What To See And Do
An Historic Italian Port
Want to know which big city in Italy isn’t overcrowded with tourists? It’s the picturesque, historic, seaside city of La Spezia, in Northern Italy. I hadn’t planned on going, but changed itinerary last minute due to family ‘issues’, and decided to drive to La Spezia from Parma, rather than go straight to Cinque Terre. I’m glad I did, because La Spezia really surprised me and I’m sure it will surprise you too.
La Spezia lies on the coast of the Mediterranean Sea, within the Gulf of La Spezia, in the province of Liguria near Genoa. This seaside city has unbelievably managed to stay under the tourist radar. It will surprise you that it doesn’t attract more holidaymakers. Many people mistakenly think there isn’t much to see and do here. Most tourists are just passing through La Spezia, a gateway to other more famous destinations, such as Pisa, Florence and Milan, which is a shame, given that everywhere in this beautiful country there are treasures to appreciate. La Spezia is no exception. I stayed a couple of days to check out this charming city.
The city is far less touristy than other major Italian cities, given that travellers don’t give much thought to stopping here, often on their way to Cinque Terre, because it’s so close, or Porto Venere. Many cruise ships dock at the port before heading off to other European locations. But you don’t get that touristy vibe that you do in more popular locations where there is an abundance of souvenir trinkets, selfie sticks and tour groups.
The beauty is you can actually appreciate real authentic Italian life in a working city. You can mingle with the locals who are more patient here, shop in real shops, not souvenir filled stores, and eat real local Italian cuisine in the restaurants, not what tourists expect to eat. In the narrow back streets and little piazzas I found there to be a great atmosphere, filled with wonderful restaurants and cafes and locals out in the evenings.
Places to see
The Port at La Spezia has been a major port of Italy for hundreds of years. It is a naval base, a military arsenal, a large commercial port, a shipyard and the location of many industries which produce such things as metal products and machinery. Cruise ships dock here at the Molo Garibaldi.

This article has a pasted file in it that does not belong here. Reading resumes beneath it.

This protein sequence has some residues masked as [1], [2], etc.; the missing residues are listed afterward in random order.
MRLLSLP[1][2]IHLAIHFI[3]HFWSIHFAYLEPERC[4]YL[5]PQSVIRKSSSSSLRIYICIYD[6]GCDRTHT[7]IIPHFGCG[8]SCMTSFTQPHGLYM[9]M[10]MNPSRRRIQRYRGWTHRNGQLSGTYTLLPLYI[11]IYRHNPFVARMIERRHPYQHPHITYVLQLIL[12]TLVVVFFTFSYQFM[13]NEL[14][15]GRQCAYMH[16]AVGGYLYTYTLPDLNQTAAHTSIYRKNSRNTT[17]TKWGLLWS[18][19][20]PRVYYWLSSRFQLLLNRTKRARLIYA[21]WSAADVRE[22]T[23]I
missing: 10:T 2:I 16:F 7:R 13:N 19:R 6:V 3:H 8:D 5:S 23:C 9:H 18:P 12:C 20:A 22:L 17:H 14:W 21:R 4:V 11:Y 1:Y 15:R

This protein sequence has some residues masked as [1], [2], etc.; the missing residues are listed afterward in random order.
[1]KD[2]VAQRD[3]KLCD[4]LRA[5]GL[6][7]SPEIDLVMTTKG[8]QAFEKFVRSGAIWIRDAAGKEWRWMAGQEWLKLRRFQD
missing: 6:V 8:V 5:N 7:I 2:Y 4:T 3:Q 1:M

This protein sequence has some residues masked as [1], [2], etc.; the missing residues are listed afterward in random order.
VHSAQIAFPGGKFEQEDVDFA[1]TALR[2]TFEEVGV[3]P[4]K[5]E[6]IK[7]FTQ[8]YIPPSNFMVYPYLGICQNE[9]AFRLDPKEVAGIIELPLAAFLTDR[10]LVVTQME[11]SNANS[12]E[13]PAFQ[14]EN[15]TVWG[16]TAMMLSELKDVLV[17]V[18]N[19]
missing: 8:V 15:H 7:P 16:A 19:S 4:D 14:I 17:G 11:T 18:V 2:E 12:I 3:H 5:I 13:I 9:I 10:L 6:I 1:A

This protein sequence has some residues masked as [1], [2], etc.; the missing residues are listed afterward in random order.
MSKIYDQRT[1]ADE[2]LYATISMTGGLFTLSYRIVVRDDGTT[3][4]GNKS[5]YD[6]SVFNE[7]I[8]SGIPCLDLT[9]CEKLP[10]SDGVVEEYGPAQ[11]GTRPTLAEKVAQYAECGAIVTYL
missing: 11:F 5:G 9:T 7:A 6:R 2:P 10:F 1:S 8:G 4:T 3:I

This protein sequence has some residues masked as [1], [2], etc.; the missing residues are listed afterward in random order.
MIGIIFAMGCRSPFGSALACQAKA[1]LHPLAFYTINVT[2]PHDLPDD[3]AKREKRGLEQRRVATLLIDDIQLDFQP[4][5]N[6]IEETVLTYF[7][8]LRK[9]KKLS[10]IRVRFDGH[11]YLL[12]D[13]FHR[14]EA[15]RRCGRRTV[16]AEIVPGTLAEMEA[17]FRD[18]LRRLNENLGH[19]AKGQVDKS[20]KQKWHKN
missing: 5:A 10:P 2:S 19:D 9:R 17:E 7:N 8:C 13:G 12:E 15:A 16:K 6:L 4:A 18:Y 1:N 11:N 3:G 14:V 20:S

The marina is full of beautiful yachts and boats for you to admire. For marine enthusiasts there is a Naval museum to explore, the Museo Tecnico Navale (Technical Naval Museum), with historical naval paraphernalia and ships on display. La Spezia has always been a major military base of Italy, and still employs military personnel. It was heavily bombed in WWII and then rebuilt.
Ponte Thaon di Revel bridge is a modern new structure built in 2013 and named after a WWI Admiral. It is a bascule bridge, which opens to allow for tall boats, which you can stroll across and enjoy the views of the port over the water.
Garden and Walks
The beautiful Parco Giardini Pubblici (Public Park Gardens) is near the waterfront, as is the Passeggiata Costantino Morin (Promenade of Constantino Morin). Delightful palms along the promenade give the area a tropical feel. It’s a popular area to stroll along, admiring the spectacular yachts moored in the port.
I spent quite a bit of time down here by the waterfront, as it was close to my hotel, the NH La Spezia. The scenic view of the gardens and the port from our hotel room was absolutely delightful.
The medieval Castello di San Giorgio (Castle of Saint George) that still exists today, dates from 1371 and was once a fortress. Now there is an archaeological museum inside of relics and statues carved from stones dating from pre-Roman times of the Neolithic Age and other pieces of the Roman era, including marble carvings.
The castle sits high up on the hill that overlooks the Gulf of Poets. So there’s a nice uphill walk, well worth it for the magnificent views of the gulf. Some of the castle’s features are original, such as the walls with arrow slits.
Open Wednesday to Mondays.
Golfo dei Poeti (Gulf of Poets), also known as the Gulf of La Spezia, is a gorgeous part of the Italian Liguria region, with pretty cliff-side buildings over the sky blue waters. It was home to some of the most famous poets and writers in the world who drew inspiration from the natural picturesque surroundings. English writers Percy and Mary Shelley, D. H. Lawrence, Lord Byron and the Italian literary master, Dante Alighieri, who wrote ‘The Divine Comedy’, all lived or worked here.
An archipelago of 3 islands sit in the Gulf which you can venture out to from La Spezia by hiring a boat or by ferry in the summer months. They are Tino, Tinetto and Palmaria with lovely beaches, caves and rugged coastline. Palmaria is south of Porto Venere. There is a B&B with a restaurant called Locanda Lorena.
After touring around La Spezia for a couple of days, I headed off to the famous Cinque Terre coastal towns by train. It takes a mere 8 minutes to arrive at the first town of Riomaggiore. How easy!
Alternatively, you can visit another big port town, Genoa, to the north in 1.5 hours by train. Or Pisa to the south by train also which is only a 50 minute ride. Or Florence, inland, in 2.5 hours by train. Trenitalia is the best option.
TIP: It’s well worth considering first class train travel, for only a small cost extra, to give you more leg room and space for luggage.
Tours I recommend
La Spezia will surprise you, with plenty to see and do. Don’t miss it.
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